Unsuited to New Era? The Future of Formal Fashion Looks Bleak

Brunello Cucinelli, a renowned Italian luxury designer known for his expensive men’s suits, is experiencing a personal predicament – he hasn’t worn a suit himself in months, just like most people around the world. The COVID-19 pandemic has completely upended work habits and canceled social events such as weddings and parties, leading to a drastic decrease in demand for formal wear. This shift not only impacts the fashion industry but also the entire supply chain involved in the production of suits and other formal attire.

Australia, the largest producer of merino wool, has been hit hard by this seismic change in demand. Prices have reached their lowest point in over a decade, causing significant financial strain on sheep farmers. Wool mills in northern Italy, which rely on purchasing wool from farmers to create high-end suit fabrics, have experienced a steep decline in orders from retailers. In the United States and Europe, retail chains that specialize in business attire like Men’s Wearhouse, Brooks Brothers, and TM Lewin have either shut down stores or filed for bankruptcy. Clearly, the industry players are being forced to adapt in order to survive the current circumstances.

To meet the evolving preferences of consumers, farmers are exploring alternative forms of agriculture, while mills are focusing on producing fabrics that offer greater comfort and practicality. Silvio Botto Poala, the managing director of Lanificio Botto Giuseppe, a wool mill in Italy, acknowledges the shift towards more comfortable clothing and a decreased interest in formal suits. The rise of Zoom conferences and remote work has normalized a more relaxed dress code, with men opting for shirts and ties rather than full suits.

The impact of this trend is evident in the Australian wool market, where the price of merino wool has decreased by more than half in the past 18 months. Traditionally, Italian mills were major buyers of Australian merino wool, but the decline in demand has resulted in excess supplies. China has become the primary buyer, though even their purchases have decreased. Some sheep farmers are storing their wool, while others are selling it at a loss to keep their businesses afloat.

Up the supply chain in northern Italy, wool mills are bracing for a significant drop in sales and projecting a recovery period of 2-3 years. Businesses have reported a staggering decline in sales, ranging from 50% to 80%, severely impacting their financial health. To adapt to the changing market, mills are investing in the production of fabrics that offer stretchability, resistance to stains, and reduced wrinkling. These types of fabrics are now in higher demand, even for casual wear. In fact, luxury brand Etro recently released a “24-hour jacket” made of jersey fabric mixed with wool and cotton, catering to the growing trend of comfort-oriented clothing.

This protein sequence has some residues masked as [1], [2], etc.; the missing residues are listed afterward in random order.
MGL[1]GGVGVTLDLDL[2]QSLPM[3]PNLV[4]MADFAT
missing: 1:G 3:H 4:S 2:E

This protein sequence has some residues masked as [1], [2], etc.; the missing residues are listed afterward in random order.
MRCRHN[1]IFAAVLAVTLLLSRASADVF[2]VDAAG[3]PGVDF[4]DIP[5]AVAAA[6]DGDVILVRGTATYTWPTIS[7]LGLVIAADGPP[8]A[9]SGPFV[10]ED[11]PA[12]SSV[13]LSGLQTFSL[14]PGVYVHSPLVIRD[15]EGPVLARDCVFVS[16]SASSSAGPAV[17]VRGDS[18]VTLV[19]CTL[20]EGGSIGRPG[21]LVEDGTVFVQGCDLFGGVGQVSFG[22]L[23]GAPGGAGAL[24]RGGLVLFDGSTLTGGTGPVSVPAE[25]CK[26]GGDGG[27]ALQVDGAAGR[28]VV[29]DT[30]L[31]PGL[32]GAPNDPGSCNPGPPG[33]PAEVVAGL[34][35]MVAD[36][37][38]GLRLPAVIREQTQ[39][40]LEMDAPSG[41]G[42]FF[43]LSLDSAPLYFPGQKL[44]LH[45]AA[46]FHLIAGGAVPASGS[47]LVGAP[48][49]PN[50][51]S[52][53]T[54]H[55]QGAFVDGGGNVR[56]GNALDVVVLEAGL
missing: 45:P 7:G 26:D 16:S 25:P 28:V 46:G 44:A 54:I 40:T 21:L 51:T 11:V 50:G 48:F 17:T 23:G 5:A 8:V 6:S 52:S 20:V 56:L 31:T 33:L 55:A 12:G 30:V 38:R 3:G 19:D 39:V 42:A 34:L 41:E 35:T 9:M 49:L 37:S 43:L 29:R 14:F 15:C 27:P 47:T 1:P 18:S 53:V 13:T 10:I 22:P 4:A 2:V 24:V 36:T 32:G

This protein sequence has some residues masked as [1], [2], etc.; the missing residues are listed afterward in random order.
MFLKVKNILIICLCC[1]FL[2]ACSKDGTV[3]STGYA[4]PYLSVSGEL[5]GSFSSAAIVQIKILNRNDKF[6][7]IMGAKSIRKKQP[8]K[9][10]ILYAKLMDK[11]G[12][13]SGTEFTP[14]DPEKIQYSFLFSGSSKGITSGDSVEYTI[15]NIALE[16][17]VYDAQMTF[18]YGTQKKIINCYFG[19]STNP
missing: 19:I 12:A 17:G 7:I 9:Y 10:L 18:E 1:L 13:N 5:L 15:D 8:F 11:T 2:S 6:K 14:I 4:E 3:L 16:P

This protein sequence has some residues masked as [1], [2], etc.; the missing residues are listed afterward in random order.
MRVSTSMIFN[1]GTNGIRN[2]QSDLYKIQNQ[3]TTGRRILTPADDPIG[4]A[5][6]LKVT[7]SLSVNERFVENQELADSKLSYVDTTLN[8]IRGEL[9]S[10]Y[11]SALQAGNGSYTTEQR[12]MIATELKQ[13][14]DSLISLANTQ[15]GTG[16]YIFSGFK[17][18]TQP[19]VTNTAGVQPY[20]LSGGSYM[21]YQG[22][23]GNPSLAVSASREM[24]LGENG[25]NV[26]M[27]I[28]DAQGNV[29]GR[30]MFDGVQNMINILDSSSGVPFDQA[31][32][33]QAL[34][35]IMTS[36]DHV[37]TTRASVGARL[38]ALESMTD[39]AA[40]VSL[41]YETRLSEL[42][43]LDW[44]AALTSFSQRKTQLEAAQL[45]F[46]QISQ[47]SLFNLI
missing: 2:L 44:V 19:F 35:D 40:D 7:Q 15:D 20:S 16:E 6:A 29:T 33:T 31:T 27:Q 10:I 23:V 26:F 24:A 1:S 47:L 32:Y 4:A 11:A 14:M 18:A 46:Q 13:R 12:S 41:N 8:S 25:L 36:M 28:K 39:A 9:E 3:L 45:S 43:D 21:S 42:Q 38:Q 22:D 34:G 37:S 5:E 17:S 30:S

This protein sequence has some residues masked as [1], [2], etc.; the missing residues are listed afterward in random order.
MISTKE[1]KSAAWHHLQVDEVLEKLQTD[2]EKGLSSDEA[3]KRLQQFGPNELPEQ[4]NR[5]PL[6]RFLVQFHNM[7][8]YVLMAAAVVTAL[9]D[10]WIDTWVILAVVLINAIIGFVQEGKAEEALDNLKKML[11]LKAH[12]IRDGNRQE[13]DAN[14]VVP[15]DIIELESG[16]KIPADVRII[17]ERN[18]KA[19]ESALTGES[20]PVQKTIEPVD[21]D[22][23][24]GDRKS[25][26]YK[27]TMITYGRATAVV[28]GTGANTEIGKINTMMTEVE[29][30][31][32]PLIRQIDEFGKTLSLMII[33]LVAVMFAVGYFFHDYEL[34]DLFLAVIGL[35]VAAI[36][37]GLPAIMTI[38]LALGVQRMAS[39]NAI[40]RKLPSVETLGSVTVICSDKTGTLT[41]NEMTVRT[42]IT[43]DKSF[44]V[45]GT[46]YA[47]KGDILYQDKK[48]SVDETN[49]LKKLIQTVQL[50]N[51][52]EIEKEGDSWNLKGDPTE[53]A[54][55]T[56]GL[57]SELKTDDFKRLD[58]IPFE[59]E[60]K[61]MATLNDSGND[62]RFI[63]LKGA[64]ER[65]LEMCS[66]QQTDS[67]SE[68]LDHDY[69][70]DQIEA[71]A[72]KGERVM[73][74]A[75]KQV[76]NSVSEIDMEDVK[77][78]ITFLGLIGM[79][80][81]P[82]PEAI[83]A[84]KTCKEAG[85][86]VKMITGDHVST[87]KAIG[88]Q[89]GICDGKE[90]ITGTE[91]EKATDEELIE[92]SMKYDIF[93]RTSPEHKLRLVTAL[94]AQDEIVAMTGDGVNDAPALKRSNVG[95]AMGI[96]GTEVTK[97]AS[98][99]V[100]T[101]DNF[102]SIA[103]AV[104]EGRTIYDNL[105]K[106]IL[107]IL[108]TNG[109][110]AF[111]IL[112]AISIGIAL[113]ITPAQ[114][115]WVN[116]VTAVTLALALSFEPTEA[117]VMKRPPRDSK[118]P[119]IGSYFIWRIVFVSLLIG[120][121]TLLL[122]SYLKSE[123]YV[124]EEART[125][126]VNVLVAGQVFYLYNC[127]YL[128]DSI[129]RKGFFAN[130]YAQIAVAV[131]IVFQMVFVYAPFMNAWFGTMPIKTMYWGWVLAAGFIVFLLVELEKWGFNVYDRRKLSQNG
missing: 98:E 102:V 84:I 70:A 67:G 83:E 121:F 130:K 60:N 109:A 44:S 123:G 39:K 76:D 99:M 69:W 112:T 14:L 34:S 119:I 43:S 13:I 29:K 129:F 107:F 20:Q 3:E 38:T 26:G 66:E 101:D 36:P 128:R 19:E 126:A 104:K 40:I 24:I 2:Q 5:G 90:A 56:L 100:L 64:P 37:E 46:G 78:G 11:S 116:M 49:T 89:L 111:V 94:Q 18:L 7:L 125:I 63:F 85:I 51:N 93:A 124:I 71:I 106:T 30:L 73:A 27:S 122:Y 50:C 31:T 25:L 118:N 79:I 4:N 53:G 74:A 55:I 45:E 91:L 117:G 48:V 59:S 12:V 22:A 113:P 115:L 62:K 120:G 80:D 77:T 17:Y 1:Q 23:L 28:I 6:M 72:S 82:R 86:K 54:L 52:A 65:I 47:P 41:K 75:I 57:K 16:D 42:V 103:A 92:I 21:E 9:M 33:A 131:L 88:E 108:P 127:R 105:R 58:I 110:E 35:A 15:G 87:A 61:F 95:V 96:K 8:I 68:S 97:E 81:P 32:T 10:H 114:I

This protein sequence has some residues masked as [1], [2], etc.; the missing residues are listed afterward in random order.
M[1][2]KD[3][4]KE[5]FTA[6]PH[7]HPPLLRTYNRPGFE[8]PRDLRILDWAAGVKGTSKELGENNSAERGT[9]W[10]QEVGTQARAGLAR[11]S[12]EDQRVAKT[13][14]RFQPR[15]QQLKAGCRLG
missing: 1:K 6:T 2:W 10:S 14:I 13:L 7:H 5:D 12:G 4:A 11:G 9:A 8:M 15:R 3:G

The shift towards casual wear has been gradually gaining traction for years, but the COVID-19 pandemic has accelerated this transformation. Comfort clothing and sportswear sales have surged, while business attire has suffered significant losses. Major retailers like Nike have experienced an increase in sales during the lockdown, while traditional office attire brands like Banana Republic have faced substantial setbacks. Suits, once considered a wardrobe staple, now rank among the least-selling and most heavily discounted items across France, Italy, and Germany. Consequently, retailers specializing in office wear have had to declare bankruptcy, creating an uncertain future for many.

The decline in demand for office attire is particularly evident in cities such as London, where lawyers and bankers – the typical clientele for bespoke suits – are predominantly working from home in their pajamas. Tailors in famous locations like Savile Row are experiencing an extremely slow business, even after the end of the lockdown. Clients are hesitant to collect their ordered suits since they have no occasion to wear them.

The formal fashion industry finds itself in a precarious situation, with no clear path to recovery. In order to survive this new era where comfort and practicality take precedence over traditional formal wear, it will require substantial innovation and adaptation.

Useful Links:
1. The Demise of the Tailored Suit
2. Fashion’s Biggest Resource – Water: The Dirty Little Secret